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  • Writer's pictureKirk Jenkins

Cleveland versus Louisville in Game 2

Today we’re back at the Louisville Baseball Park for Game 2 of our series between Louisville’s first major league baseball team, the 1876 Louisville Grays, and the consensus choice as the worst major league baseball team in history, the 1899 Cleveland Spiders. Louisville manager Jack Chapman is sending workhorse Jim Devlin to the mound for this one, and Cleveland manager Lave Cross is countering with Jim Hughey.

The Spiders lost no time getting on the board against Devlin. Tommy Dowd led off the game with a walk, and Dick Harley then singled up the middle, bringing Dowd around to third. Joe Quinn was out on a slow roller to first, but Suter Sullivan then scored two with a base hit to right. Sport McAllister singled up the middle, with Sullivan stopping at second, but Charlie Hemphill’s base hit to right scored Sullivan with the Spiders’ third run of the inning.

There it stayed until the Grays’ half of the fourth. Catcher Bill Holbert led things off with a double in the right-center field gap. Bill Hague hit a scratch single to left, but the Spiders managed to keep Holbert from scoring. It looked like Hughey was going to wiggle out of it, as he got Art Allison on a line drive and Scott Hastings on a pop up to shortstop, but with Chick Fulmer at the plate, Cleveland catcher Joe Sugden muffed a breaking pitch, and Holbert scored on the passed ball.

The Spiders threatened to put the game away in the top of the seventh. With one out, Dick Harley and Joe Quinn hit back-to-back base hits up the middle. Suter Sullivan reached on an error by Ed Somerville, scoring Harley. Sport McAllister then singled to center. Quinn scored on the base hit and when Scott Hastings overthrew the cutoff man, McAllister advanced to second. Charlie Hemphill singled to right, scoring Quinn and McAllister with Cleveland’s sixth and seventh runs of the game. The Grays got one back in the bottom of the seventh on three straight singles by Jim Devlin, Johnny Ryan and Joe Gerhardt, but heading into the top of the eighth, it was 7-2 Cleveland.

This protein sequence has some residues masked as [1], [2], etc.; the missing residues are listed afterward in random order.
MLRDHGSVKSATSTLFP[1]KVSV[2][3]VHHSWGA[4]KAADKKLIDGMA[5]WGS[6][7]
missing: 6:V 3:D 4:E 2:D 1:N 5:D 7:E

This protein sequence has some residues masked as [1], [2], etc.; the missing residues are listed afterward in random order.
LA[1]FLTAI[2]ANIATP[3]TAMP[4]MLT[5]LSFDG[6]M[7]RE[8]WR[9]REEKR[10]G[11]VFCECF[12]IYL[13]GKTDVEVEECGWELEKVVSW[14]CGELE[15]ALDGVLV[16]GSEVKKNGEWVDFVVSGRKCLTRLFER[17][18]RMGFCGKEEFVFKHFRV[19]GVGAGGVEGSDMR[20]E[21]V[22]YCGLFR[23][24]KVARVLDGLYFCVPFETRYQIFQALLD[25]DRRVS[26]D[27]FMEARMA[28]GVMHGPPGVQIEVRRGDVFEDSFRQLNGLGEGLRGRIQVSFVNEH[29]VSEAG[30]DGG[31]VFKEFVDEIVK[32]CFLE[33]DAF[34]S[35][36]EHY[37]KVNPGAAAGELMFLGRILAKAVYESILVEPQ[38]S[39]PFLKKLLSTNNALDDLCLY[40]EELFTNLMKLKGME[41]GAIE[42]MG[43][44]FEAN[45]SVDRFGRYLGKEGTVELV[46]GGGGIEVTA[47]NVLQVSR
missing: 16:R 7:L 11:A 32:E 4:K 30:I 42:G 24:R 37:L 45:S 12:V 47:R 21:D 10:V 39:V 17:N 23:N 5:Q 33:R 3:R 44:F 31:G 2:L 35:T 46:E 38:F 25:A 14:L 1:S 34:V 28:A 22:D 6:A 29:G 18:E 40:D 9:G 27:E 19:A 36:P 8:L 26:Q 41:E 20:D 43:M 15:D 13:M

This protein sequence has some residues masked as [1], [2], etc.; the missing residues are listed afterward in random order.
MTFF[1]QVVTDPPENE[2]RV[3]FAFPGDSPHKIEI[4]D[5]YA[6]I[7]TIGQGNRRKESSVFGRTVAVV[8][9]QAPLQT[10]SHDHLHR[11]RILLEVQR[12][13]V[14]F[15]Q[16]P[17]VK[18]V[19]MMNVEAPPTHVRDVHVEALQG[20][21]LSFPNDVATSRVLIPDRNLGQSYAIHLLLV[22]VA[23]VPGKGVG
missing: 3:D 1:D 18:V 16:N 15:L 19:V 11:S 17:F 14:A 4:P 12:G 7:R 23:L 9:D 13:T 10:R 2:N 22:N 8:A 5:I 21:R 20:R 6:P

The Spiders added two more in the top of the eighth on some curious fielding plays by Louisville. Tommy Dowd started the inning by drawing a five-pitch walk. Devlin then hit Dick Harley with a pitch. Joe Quinn followed with a single to short right, loading the bases. Suter Sullivan then hit a ground ball to second, but rather than trying to cut off the run, the Grays settled for the force out at first. With Sport McAllister at the plate, Devlin uncorked a wild pitch, and Harley came home with the Spiders’ ninth run of the game.

The Grays finally came to life in the bottom of the eighth. Bill Hague led things off with a single up the middle. After Art Allison drew a walk, Scott Hastings singled to short left to load the bases. Jim Hughey got two-thirds of the way out of the jam, getting Chick Fulmer on a popup and Ed Somerville on a line drive, but then the wheels came off the wagon. Hughey walked opposing pitching Devlin, forcing home a run. Johnny Ryan then doubled down the right field line, clearing the bases. Joe Gerhardt followed with a single to right-center, scoring Ryan with the Grays’ fifth run of the inning and seventh of the game.

So the game came to the bottom of the ninth with the Grays still two down. After Bill Hague led off with an easy fly to center, Art Allison lined a single to left-center. Scott Hastings was out on a line drive speared by Cleveland third baseman Suter Sullivan, but then Chick Fulmer crushed a triple into the left-center field gap, scoring Allison and bringing the Grays within one. But then, with the tying run only ninety feet away, Hughey managed to retired Ed Somerville on a ground ball to short to end the inning and the game.

Two games in, it’s Grays 1, Spiders 1. Next time, the scene shifts to Cleveland.

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